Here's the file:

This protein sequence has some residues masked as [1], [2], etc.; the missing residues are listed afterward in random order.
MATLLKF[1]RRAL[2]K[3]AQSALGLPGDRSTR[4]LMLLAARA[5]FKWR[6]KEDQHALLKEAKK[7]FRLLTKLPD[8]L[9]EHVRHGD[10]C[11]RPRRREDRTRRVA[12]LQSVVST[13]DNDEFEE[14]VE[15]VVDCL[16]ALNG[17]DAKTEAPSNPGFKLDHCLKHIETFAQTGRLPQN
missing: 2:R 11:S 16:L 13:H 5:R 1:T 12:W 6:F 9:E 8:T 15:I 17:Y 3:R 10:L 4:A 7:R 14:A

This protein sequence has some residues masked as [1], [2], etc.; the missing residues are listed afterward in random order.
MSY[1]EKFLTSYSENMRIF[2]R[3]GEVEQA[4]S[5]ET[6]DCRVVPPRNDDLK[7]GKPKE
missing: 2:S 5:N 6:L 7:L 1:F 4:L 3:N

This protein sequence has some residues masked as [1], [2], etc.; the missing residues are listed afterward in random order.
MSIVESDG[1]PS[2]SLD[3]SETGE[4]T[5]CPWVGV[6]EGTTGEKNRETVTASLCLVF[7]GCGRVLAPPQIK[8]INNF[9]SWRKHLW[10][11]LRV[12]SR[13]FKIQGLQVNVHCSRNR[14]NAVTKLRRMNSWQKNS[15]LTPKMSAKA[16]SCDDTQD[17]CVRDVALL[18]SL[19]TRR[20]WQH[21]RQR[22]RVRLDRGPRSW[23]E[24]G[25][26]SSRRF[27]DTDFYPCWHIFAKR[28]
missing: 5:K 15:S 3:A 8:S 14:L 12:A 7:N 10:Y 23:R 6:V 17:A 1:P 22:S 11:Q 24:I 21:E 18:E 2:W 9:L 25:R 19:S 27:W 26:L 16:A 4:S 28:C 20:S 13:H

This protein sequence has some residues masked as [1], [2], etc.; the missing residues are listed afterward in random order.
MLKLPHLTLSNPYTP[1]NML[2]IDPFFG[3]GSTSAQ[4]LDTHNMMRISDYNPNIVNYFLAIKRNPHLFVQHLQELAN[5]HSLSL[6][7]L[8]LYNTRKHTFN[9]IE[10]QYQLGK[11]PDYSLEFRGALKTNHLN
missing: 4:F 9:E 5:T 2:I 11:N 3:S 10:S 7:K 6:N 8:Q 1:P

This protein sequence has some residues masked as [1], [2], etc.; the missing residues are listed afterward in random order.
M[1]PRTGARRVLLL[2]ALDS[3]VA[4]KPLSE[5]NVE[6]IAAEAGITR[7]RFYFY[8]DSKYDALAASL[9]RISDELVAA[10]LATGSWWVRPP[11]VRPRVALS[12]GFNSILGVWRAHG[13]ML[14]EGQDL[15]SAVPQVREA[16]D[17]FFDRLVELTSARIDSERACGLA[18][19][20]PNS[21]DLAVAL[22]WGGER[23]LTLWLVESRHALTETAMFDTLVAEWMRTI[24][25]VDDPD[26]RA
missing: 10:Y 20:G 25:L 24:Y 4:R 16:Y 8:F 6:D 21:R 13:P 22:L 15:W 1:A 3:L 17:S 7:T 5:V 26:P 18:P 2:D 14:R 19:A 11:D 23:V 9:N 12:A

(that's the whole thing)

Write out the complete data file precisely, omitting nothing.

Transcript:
This protein sequence has some residues masked as [1], [2], etc.; the missing residues are listed afterward in random order.
MATLLKF[1]RRAL[2]K[3]AQSALGLPGDRSTR[4]LMLLAARA[5]FKWR[6]KEDQHALLKEAKK[7]FRLLTKLPD[8]L[9]EHVRHGD[10]C[11]RPRRREDRTRRVA[12]LQSVVST[13]DNDEFEE[14]VE[15]VVDCL[16]ALNG[17]DAKTEAPSNPGFKLDHCLKHIETFAQTGRLPQN
missing: 2:R 11:S 16:L 13:H 5:R 1:T 12:W 6:F 9:E 8:T 15:I 17:Y 3:R 10:L 4:A 7:R 14:A

This protein sequence has some residues masked as [1], [2], etc.; the missing residues are listed afterward in random order.
MSY[1]EKFLTSYSENMRIF[2]R[3]GEVEQA[4]S[5]ET[6]DCRVVPPRNDDLK[7]GKPKE
missing: 2:S 5:N 6:L 7:L 1:F 4:L 3:N

This protein sequence has some residues masked as [1], [2], etc.; the missing residues are listed afterward in random order.
MSIVESDG[1]PS[2]SLD[3]SETGE[4]T[5]CPWVGV[6]EGTTGEKNRETVTASLCLVF[7]GCGRVLAPPQIK[8]INNF[9]SWRKHLW[10][11]LRV[12]SR[13]FKIQGLQVNVHCSRNR[14]NAVTKLRRMNSWQKNS[15]LTPKMSAKA[16]SCDDTQD[17]CVRDVALL[18]SL[19]TRR[20]WQH[21]RQR[22]RVRLDRGPRSW[23]E[24]G[25][26]SSRRF[27]DTDFYPCWHIFAKR[28]
missing: 5:K 15:S 3:A 8:S 14:L 12:A 7:N 10:Y 23:R 6:V 17:A 1:P 22:S 11:Q 24:I 21:E 18:E 2:W 9:L 25:R 19:S 27:W 26:L 16:A 4:S 28:C 20:S 13:H

This protein sequence has some residues masked as [1], [2], etc.; the missing residues are listed afterward in random order.
MLKLPHLTLSNPYTP[1]NML[2]IDPFFG[3]GSTSAQ[4]LDTHNMMRISDYNPNIVNYFLAIKRNPHLFVQHLQELAN[5]HSLSL[6][7]L[8]LYNTRKHTFN[9]IE[10]QYQLGK[11]PDYSLEFRGALKTNHLN
missing: 4:F 9:E 5:T 2:I 11:N 3:S 10:S 7:K 6:N 8:Q 1:P

This protein sequence has some residues masked as [1], [2], etc.; the missing residues are listed afterward in random order.
M[1]PRTGARRVLLL[2]ALDS[3]VA[4]KPLSE[5]NVE[6]IAAEAGITR[7]RFYFY[8]DSKYDALAASL[9]RISDELVAA[10]LATGSWWVRPP[11]VRPRVALS[12]GFNSILGVWRAHG[13]ML[14]EGQDL[15]SAVPQVREA[16]D[17]FFDRLVELTSARIDSERACGLA[18][19][20]PNS[21]DLAVAL[22]WGGER[23]LTLWLVESRHALTETAMFDTLVAEWMRTI[24][25]VDDPD[26]RA
missing: 10:Y 20:G 25:L 24:Y 4:R 16:Y 8:F 6:D 21:R 13:P 22:L 15:W 1:A 3:L 17:S 7:T 5:V 26:P 18:P 2:D 14:R 19:A 11:D 23:V 9:N 12:A